Orr wants to keep this chapter of Montréal history alive through the establishment of a ‘Golden Square Mile association’, which would bring stakeholders in the area (the Omni, Ritz-Carlton Montréal, Sofitel, Loews Hotel Vogue, Hotel St. Martin, BEST WESTERN Ville-Marie Montréal, Centre Mont-Royal and McGill University) together to position the area as a distinct tourist neighbourhood, joining the ranks of the metropolis’s other much-talked-about districts like Le Plateau, Old Montréal and the Mile End. Ideally, the Association would be run independently of the partners, acting as an archive for the GSM’s history, managing a bank of photos, putting on exhibitions, marketing and creating overall interest in and awareness for this history-rich district.

Alice Bar, Hotel Omni Montreal

Whisky Folies Wednesdays are hosted at the Alice Bar, Hotel Omni Montreal

The way Orr sees it, to sell a property, you need to tell its story, and sitting smack dab in the middle of the GSM, the Omni can do some of the talking. Already, Orr has got going on some initiatives. “At the Omni, we want to incorporate the history of the Golden Square Mile through storytelling. So we’re setting up an area in the lower lobby with photos and information to give guests a chance to delve deeper into this district’s amazing history. As well, in honour of the Golden Square Mile’s Scottish roots, we’ve launched Whisky Folie Wednesdays, where people can enjoy single malt scotch and whiskey tastings, fish and chips and bagpipes – the whole kit! It’s a storytelling experience, a celebration of Montréal’s rich Scottish heritage and a chance to learn about the absolutely fascinating stories of the Golden Square Mile.”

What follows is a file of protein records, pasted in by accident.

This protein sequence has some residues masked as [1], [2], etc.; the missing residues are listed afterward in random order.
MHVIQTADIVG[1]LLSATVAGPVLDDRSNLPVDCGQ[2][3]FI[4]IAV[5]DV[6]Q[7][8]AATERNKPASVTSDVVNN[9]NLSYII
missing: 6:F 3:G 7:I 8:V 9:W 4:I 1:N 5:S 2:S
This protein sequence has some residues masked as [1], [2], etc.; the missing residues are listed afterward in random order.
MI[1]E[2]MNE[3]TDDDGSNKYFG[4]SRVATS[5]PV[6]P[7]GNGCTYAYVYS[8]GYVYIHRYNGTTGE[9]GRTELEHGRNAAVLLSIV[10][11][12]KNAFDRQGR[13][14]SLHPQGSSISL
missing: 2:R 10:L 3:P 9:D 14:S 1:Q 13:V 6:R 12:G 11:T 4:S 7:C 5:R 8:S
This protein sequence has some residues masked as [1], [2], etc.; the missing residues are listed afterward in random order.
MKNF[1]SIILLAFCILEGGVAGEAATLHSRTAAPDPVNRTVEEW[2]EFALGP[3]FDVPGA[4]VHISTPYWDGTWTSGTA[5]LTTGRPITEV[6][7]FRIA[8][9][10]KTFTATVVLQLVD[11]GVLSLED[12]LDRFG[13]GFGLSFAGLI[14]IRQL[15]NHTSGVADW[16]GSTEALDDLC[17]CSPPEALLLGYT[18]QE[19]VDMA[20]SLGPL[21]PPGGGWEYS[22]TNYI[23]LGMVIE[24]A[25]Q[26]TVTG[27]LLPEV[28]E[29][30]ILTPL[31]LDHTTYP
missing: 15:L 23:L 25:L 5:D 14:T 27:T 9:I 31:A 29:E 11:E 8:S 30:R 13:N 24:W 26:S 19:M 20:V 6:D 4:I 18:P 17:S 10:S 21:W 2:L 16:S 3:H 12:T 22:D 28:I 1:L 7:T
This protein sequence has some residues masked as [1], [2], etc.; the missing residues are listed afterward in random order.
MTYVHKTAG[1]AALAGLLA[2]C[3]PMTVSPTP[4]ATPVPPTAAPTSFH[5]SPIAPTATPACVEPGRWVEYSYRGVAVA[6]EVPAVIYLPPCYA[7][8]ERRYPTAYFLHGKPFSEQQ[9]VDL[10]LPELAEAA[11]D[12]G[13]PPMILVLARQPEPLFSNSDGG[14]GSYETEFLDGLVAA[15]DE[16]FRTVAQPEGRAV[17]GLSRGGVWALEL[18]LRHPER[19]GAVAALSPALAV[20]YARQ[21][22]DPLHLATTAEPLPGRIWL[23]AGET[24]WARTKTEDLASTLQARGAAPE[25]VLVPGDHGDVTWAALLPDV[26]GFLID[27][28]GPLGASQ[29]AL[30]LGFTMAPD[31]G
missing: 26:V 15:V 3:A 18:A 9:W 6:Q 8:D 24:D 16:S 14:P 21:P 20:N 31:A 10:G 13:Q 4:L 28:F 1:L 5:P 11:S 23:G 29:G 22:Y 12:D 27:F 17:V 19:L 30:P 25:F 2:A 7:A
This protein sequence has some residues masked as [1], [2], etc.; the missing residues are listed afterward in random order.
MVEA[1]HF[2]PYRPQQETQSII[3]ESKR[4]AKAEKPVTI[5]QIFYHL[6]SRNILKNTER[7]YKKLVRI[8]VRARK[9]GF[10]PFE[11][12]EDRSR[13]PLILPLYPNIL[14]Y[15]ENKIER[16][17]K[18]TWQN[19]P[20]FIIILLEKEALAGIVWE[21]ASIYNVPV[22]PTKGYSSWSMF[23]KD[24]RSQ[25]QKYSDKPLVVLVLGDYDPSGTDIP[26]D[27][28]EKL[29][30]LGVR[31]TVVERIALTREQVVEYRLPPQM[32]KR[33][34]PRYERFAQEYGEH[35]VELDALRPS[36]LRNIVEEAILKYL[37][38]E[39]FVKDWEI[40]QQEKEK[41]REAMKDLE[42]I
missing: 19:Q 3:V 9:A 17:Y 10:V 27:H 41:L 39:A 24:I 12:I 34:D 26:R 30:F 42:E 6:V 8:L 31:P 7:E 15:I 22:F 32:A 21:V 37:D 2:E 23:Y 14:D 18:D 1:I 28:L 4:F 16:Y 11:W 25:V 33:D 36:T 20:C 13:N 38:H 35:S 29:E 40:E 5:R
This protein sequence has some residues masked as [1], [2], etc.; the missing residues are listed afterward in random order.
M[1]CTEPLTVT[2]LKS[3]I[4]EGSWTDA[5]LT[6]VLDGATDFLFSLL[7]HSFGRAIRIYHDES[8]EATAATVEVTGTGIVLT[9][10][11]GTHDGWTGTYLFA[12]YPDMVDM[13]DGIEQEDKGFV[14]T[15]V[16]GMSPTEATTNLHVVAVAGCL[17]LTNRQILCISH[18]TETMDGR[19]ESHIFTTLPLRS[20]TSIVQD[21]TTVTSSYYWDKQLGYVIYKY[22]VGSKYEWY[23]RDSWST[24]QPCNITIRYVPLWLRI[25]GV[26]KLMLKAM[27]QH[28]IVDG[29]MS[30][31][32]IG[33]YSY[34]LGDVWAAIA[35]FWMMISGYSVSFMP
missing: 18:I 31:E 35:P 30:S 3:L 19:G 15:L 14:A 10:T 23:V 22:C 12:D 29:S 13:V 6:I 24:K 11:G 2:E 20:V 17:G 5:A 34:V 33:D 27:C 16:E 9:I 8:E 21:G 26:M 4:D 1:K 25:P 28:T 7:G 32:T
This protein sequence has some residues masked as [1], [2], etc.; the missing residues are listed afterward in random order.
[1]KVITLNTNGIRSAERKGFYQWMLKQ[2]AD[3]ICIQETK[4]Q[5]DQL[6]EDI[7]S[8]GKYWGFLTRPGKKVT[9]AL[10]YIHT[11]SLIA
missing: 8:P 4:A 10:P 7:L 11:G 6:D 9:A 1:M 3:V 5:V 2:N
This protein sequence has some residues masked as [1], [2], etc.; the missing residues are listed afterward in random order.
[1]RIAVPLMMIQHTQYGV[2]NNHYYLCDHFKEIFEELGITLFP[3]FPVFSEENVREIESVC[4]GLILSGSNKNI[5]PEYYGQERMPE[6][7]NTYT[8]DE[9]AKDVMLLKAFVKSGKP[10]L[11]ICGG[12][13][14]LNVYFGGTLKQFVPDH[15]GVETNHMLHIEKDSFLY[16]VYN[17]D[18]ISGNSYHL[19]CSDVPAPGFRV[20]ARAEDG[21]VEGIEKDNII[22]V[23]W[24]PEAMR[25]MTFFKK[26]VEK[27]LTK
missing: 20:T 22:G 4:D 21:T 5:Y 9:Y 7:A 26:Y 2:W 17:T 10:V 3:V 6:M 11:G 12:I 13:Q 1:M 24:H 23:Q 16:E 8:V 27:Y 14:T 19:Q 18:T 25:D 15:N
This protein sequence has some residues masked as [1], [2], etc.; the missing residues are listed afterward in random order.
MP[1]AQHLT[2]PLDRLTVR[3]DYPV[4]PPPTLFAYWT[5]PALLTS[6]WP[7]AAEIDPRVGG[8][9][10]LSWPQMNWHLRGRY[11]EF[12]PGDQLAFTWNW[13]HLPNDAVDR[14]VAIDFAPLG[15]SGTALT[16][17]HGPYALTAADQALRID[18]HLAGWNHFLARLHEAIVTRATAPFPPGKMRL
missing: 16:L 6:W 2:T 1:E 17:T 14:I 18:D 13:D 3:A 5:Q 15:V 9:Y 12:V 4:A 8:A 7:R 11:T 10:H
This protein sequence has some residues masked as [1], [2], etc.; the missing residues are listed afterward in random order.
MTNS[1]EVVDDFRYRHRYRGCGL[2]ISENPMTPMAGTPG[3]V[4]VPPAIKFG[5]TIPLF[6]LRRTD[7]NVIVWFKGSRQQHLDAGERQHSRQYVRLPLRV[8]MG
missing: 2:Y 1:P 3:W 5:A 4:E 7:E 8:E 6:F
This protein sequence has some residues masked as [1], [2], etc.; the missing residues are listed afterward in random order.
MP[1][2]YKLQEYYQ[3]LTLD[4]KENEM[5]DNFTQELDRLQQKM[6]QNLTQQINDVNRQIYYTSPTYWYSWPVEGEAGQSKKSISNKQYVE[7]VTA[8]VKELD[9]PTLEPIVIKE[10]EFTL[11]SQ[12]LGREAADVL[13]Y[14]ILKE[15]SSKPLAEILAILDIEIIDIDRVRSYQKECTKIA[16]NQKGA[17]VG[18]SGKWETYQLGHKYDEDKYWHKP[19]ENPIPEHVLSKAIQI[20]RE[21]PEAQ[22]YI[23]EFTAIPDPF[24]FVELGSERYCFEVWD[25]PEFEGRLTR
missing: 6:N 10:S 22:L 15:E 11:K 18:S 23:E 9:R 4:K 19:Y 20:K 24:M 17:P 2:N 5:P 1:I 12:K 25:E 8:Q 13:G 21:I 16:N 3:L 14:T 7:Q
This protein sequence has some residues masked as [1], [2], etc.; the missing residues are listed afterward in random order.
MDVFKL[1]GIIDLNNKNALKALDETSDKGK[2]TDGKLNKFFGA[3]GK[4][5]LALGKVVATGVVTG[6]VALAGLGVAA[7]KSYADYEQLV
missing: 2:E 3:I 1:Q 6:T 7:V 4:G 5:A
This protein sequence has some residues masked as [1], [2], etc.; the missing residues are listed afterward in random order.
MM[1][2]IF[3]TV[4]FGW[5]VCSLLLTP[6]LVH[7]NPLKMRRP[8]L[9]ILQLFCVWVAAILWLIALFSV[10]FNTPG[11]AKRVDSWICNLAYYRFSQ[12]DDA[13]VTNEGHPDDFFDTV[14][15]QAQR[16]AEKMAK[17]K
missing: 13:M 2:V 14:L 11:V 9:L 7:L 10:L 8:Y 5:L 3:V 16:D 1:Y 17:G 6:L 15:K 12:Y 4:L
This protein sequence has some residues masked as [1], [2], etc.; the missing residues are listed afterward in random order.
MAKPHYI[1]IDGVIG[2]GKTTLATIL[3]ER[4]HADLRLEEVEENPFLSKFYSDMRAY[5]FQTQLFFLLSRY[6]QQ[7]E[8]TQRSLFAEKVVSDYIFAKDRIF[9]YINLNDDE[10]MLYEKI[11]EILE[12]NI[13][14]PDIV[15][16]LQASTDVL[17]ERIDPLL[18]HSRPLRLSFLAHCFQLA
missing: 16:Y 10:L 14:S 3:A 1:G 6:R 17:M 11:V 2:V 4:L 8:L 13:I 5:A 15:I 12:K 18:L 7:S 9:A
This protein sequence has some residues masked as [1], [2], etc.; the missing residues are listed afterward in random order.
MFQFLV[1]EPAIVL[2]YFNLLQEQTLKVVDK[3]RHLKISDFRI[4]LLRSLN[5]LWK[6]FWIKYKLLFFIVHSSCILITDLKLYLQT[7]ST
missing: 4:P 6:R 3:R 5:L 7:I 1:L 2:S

Monica, we’re all ears. Regale us with riveting tales!

Fast facts about the GSM

  • The Golden Square Mile grew out of a natural geographic feature – Mount Royal. Nestled at the magnificent mountain’s base, the resplendent homes benefited from beautiful vistas of the island, and were considered a countryside antidote to the bustling and crowded Old Montréal.
  • The heyday of the GSM was between about 1850 and 1930 – at its peak, it is said to have held 70% of Canada’s wealth.
  • The term the “Golden Square Mile” was coined by Canadian writer Hugh Maclennan, in his novel, “Two Solitudes”, which portrays the English-French dichotomy in Canada.
  • Some of the GSM’s key founders were James McGill, John Redpath, Sir Hugh Allan, William McGillivray, Sir George Stephen, William Watson Ogilvie and Simon McTavish
Montreal in 1832

Montreal in 1832, showing the farmland on which the Square Mile was built © McCord Museum

Lady Allan's house, "Ravenscrag

Living room, Lady Allan’s house, “Ravenscrag”, Montreal, 1911 © McCord Museum

Garden party at Mr. Meighen's residence, Montreal, QC, 1908

Garden party at Mr. Meighen’s residence, Montreal, QC, 1908 © McCord Museum

Sherbrooke Street in winter, Montreal, QC, 1896

Sherbrooke Street in winter, Montreal, QC, 1896 © McCord Museum